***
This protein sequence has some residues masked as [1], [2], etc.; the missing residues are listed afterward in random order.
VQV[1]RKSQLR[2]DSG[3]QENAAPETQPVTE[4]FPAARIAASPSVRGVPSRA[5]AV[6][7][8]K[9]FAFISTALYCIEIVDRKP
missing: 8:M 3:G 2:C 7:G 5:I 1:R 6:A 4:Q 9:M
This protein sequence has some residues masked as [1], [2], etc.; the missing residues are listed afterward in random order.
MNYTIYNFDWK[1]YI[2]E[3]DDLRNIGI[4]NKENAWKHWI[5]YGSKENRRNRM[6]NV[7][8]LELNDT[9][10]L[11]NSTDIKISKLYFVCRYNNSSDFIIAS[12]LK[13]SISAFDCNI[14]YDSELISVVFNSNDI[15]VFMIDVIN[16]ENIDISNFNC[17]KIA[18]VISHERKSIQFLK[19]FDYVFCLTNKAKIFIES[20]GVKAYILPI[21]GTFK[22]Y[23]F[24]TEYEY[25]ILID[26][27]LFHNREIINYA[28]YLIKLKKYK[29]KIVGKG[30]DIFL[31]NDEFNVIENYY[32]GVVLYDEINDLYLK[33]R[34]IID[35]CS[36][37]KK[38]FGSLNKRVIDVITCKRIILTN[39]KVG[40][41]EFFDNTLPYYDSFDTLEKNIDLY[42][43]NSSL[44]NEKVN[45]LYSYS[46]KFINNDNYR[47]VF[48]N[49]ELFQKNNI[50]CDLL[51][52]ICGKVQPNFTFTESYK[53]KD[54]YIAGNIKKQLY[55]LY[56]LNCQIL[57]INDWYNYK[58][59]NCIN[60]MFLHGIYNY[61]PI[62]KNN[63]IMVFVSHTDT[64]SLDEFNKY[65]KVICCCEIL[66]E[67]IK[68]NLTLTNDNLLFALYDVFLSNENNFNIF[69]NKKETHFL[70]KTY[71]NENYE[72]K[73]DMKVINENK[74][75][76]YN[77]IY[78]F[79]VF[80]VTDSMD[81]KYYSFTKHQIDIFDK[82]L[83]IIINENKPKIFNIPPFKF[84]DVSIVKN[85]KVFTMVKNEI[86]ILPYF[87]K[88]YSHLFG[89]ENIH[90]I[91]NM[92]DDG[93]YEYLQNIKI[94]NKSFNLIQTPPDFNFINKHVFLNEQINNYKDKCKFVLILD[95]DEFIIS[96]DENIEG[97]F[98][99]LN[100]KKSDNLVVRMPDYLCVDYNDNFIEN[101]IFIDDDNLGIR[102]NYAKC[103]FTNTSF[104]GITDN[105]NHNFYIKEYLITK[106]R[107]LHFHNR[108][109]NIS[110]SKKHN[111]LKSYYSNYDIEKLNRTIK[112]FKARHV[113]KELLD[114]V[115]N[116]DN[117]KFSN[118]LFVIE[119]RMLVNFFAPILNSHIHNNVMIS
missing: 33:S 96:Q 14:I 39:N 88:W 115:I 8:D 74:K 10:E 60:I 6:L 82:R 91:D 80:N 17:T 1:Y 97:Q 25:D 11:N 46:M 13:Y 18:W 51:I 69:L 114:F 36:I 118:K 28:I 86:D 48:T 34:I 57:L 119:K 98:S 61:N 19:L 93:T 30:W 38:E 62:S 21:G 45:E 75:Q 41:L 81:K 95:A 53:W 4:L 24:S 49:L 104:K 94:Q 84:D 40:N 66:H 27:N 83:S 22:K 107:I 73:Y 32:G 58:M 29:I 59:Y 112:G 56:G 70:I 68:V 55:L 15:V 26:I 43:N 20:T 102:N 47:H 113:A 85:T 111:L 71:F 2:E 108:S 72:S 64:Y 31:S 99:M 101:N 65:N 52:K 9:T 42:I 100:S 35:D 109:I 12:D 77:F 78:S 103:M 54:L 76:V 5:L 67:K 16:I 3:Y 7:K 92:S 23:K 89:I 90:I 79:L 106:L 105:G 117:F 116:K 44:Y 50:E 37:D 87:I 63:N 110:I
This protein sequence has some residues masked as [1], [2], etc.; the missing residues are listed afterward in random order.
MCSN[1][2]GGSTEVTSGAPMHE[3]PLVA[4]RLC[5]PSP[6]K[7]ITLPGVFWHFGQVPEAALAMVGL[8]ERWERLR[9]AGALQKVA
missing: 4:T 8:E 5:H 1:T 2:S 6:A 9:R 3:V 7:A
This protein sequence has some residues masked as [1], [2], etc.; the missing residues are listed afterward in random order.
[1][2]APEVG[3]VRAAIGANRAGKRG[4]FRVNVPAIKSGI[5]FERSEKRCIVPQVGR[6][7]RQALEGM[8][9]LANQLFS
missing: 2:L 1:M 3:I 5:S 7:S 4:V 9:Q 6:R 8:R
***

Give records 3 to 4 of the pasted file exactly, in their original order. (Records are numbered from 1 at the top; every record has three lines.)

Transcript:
This protein sequence has some residues masked as [1], [2], etc.; the missing residues are listed afterward in random order.
MCSN[1][2]GGSTEVTSGAPMHE[3]PLVA[4]RLC[5]PSP[6]K[7]ITLPGVFWHFGQVPEAALAMVGL[8]ERWERLR[9]AGALQKVA
missing: 4:T 8:E 5:H 1:T 2:S 6:A 9:R 3:V 7:A
This protein sequence has some residues masked as [1], [2], etc.; the missing residues are listed afterward in random order.
[1][2]APEVG[3]VRAAIGANRAGKRG[4]FRVNVPAIKSGI[5]FERSEKRCIVPQVGR[6][7]RQALEGM[8][9]LANQLFS
missing: 2:L 1:M 3:I 5:S 7:S 4:V 9:Q 6:R 8:R